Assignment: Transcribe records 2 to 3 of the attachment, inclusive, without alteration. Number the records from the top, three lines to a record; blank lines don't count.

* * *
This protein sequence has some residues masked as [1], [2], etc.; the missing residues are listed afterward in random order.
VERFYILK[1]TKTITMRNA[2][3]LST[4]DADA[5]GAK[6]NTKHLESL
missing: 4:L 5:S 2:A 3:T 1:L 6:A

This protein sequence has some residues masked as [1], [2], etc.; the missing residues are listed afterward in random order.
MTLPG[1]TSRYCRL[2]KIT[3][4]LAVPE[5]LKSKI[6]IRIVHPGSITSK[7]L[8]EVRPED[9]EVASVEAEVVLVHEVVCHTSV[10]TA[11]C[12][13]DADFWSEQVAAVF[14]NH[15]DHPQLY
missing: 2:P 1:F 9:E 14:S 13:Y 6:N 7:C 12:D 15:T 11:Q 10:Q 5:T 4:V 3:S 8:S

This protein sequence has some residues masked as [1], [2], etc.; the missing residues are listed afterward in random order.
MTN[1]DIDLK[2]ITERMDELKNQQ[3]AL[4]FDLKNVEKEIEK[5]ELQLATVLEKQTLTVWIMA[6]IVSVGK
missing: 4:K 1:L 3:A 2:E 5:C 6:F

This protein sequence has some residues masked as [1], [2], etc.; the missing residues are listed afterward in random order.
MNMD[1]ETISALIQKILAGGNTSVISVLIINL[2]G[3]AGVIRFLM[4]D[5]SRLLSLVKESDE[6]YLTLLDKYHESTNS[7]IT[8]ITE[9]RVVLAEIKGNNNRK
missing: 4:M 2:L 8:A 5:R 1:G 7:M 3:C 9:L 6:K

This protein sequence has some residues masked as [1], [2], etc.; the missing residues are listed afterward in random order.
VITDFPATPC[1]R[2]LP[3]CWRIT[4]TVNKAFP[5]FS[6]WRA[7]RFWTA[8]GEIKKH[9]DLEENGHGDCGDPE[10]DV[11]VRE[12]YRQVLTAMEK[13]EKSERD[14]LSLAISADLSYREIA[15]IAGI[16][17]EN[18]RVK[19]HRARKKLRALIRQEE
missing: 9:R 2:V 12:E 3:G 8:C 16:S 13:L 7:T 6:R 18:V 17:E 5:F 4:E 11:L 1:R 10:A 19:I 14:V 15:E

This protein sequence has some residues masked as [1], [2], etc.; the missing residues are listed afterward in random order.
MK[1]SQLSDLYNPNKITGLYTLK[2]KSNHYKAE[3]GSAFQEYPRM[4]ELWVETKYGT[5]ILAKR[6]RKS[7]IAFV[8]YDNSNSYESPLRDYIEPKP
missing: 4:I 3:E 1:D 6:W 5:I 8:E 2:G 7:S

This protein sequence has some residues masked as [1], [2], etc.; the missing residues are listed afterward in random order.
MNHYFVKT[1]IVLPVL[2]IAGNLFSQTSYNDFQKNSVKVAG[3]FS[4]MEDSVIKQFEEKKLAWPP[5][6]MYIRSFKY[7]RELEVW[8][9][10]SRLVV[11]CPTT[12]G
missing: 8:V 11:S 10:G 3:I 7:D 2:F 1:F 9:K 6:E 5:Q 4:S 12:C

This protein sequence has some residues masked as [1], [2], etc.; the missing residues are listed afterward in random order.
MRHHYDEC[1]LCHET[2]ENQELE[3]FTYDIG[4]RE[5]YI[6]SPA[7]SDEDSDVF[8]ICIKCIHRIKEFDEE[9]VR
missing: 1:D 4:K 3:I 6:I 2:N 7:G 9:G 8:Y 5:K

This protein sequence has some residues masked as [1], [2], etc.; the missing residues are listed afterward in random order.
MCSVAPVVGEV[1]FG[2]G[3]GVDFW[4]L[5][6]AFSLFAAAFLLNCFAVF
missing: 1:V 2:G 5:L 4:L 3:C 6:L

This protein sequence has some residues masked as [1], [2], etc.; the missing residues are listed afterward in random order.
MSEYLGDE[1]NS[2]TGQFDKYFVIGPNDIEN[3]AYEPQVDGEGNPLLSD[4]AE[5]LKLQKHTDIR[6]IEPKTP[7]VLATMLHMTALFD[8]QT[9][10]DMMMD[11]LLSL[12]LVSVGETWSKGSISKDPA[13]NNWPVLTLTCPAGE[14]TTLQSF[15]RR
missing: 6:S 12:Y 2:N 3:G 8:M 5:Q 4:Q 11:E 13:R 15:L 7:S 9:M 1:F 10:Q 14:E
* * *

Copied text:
This protein sequence has some residues masked as [1], [2], etc.; the missing residues are listed afterward in random order.
MTLPG[1]TSRYCRL[2]KIT[3][4]LAVPE[5]LKSKI[6]IRIVHPGSITSK[7]L[8]EVRPED[9]EVASVEAEVVLVHEVVCHTSV[10]TA[11]C[12][13]DADFWSEQVAAVF[14]NH[15]DHPQLY
missing: 2:P 1:F 9:E 14:S 13:Y 6:N 7:C 12:D 15:T 11:Q 10:Q 5:T 4:V 3:S 8:S

This protein sequence has some residues masked as [1], [2], etc.; the missing residues are listed afterward in random order.
MTN[1]DIDLK[2]ITERMDELKNQQ[3]AL[4]FDLKNVEKEIEK[5]ELQLATVLEKQTLTVWIMA[6]IVSVGK
missing: 4:K 1:L 3:A 2:E 5:C 6:F